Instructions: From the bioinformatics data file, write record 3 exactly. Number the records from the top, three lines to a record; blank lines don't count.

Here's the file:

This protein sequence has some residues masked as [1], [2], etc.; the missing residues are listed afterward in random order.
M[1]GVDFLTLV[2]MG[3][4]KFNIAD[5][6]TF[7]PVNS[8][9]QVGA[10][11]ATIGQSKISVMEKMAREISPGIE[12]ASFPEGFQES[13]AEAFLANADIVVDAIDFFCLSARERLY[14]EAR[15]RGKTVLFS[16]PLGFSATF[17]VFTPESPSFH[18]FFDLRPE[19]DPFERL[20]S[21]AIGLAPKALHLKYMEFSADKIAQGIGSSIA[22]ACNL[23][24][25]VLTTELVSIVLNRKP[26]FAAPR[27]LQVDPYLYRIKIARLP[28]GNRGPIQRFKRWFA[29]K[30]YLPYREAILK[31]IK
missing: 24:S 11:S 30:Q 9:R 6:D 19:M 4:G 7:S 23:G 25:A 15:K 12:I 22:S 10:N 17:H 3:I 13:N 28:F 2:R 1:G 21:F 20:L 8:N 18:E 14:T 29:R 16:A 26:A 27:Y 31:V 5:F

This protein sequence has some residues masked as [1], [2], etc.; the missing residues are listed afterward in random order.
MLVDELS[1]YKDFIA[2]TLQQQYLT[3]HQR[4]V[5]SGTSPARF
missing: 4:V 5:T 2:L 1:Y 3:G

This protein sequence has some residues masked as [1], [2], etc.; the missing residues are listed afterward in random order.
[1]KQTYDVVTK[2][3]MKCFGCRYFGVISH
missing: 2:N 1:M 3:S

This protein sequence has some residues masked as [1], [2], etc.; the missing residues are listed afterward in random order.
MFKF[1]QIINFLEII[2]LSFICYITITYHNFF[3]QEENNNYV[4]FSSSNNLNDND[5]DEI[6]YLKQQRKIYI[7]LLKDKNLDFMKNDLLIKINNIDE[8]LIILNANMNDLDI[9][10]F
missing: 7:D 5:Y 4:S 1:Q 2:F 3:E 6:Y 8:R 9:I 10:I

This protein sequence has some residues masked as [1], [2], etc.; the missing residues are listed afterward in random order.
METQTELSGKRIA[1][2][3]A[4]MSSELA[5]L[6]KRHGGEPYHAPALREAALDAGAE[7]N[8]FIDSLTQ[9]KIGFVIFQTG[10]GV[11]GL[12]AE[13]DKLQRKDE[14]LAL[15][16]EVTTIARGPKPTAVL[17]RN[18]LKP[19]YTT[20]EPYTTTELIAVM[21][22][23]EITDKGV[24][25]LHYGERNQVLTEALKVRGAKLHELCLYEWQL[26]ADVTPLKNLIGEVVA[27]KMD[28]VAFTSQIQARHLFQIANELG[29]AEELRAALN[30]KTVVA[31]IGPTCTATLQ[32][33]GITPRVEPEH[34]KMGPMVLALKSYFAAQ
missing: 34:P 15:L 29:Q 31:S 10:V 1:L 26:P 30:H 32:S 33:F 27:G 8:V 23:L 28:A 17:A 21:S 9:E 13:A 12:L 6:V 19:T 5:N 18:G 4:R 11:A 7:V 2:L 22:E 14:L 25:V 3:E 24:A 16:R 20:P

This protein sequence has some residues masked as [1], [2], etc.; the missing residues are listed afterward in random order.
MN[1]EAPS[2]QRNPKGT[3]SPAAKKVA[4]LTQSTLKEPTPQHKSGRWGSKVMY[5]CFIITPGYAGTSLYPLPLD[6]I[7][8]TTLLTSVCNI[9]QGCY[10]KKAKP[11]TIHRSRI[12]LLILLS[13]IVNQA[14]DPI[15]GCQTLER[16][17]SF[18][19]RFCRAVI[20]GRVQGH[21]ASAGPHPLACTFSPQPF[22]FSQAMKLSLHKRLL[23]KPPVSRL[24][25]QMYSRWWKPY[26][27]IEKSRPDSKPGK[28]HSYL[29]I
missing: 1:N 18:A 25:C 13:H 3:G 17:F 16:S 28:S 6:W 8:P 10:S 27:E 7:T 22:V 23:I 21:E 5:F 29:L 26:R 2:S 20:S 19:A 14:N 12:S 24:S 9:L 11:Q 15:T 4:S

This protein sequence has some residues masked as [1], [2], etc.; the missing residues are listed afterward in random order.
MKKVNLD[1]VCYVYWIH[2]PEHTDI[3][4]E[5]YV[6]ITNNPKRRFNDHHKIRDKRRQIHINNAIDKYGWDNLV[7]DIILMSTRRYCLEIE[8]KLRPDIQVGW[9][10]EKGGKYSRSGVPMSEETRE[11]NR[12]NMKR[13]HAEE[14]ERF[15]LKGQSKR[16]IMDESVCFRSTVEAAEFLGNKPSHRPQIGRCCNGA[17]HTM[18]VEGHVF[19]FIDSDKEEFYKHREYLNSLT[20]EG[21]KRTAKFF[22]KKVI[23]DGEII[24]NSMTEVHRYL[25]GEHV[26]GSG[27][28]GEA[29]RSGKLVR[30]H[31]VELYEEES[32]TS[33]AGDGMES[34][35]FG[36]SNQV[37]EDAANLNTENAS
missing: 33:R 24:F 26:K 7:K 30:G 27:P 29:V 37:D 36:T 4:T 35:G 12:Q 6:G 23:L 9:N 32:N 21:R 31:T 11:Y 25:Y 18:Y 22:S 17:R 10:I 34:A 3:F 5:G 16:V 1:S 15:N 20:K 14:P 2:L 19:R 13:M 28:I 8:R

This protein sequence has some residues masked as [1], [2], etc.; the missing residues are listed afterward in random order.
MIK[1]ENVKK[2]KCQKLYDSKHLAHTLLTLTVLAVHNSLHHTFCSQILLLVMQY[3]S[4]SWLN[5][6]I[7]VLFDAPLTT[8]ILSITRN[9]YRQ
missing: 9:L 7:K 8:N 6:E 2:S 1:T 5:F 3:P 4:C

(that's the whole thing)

This protein sequence has some residues masked as [1], [2], etc.; the missing residues are listed afterward in random order.
[1]KQTYDVVTK[2][3]MKCFGCRYFGVISH
missing: 2:N 1:M 3:S